One of the mysteries of the English language finally explained.
A long-lived, medium-sized Eurasian pine tree extensively planted for its timber and other products. It is well established in the northeastern US and the Great Lakes region.
Pinus sylvestris, family Pinaceae
- ‘If that same Scotch pine had been neglected and dried out as a consequence, it would have taken only 3 seconds for it to be completely engulfed in flames.’
- ‘Red maple and Scotch pine are tolerant of wide variations in soil drainage and are found growing well on sites with soils ranging from quite dry to fairly wet.’
- ‘For many years, 80% of the trees the Arends raised were Scotch pines, which had to be pruned between mid-June and late July.’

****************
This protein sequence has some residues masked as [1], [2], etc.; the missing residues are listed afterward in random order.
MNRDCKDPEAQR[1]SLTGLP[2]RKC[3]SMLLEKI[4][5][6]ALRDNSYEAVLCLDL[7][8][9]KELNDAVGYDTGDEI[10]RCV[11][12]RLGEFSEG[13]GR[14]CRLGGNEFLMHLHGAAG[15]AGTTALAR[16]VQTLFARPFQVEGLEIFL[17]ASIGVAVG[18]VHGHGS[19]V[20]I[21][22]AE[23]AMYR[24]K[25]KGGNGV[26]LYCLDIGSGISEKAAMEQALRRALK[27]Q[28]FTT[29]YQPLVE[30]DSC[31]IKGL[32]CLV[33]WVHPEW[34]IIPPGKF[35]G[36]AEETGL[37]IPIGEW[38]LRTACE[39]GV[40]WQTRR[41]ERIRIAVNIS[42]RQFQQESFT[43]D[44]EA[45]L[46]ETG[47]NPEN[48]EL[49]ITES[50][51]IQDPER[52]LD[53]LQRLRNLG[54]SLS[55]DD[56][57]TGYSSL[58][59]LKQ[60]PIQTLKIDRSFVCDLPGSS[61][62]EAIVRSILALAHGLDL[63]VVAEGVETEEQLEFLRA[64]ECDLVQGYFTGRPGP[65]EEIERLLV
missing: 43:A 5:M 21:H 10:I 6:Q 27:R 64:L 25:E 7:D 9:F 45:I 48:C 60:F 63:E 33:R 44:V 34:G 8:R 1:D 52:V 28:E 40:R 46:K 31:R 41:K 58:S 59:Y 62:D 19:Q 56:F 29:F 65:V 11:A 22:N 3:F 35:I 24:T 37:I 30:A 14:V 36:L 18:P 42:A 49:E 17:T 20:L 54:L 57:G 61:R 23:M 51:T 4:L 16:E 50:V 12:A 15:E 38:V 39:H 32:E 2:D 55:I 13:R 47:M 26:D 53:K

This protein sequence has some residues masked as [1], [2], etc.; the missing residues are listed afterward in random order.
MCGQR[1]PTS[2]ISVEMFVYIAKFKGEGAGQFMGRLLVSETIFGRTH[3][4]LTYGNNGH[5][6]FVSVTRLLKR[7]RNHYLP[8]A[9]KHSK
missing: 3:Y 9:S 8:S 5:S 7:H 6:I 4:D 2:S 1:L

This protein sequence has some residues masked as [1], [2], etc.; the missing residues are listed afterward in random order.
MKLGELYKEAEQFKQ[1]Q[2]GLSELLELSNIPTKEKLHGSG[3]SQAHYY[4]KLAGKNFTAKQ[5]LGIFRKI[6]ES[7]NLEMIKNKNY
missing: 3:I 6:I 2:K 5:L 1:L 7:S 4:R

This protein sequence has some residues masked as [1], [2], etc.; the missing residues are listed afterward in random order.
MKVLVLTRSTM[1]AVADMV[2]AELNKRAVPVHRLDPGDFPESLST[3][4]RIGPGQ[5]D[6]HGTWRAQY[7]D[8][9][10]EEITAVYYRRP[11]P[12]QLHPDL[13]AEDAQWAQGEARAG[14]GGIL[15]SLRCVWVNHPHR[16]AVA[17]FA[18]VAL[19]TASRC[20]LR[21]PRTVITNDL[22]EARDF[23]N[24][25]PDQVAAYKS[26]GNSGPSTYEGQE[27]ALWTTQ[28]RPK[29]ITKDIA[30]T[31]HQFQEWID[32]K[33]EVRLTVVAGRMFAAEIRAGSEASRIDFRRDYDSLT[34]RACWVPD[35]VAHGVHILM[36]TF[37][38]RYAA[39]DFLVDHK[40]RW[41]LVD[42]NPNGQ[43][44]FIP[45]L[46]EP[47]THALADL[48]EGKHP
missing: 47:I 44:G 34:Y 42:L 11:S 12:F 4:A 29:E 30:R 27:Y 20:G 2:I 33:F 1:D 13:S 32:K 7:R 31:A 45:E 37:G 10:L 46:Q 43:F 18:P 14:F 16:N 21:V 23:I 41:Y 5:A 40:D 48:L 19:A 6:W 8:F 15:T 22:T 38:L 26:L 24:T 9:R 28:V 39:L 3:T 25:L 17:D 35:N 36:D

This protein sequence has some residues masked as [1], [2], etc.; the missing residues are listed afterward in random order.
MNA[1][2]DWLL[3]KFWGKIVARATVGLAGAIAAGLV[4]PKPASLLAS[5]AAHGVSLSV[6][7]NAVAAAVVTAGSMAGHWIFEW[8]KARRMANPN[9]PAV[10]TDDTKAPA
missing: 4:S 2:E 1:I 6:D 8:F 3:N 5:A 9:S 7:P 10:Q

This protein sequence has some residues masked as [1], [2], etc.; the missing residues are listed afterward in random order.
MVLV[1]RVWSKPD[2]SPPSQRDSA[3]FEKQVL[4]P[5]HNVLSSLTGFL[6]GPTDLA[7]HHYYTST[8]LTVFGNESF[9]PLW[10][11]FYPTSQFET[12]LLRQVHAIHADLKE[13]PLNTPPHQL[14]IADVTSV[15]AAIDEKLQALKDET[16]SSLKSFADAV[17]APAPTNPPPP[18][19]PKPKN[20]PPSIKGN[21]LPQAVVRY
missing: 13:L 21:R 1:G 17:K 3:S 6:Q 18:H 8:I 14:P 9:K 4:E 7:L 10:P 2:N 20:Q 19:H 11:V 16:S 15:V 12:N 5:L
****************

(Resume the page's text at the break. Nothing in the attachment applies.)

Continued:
- ‘However, because of continuing insect and disease problems and lower wholesale and retail prices, planting of Scotch pine has declined in recent years.’
- ‘Here, they wander through a moss garden, admire the carefully-pruned shrubs and Scotch pines, marvel at the fine gravel raked to represent waves and touch the large field stones.’
Scotch pine/ˌskäCH ˈpīn/
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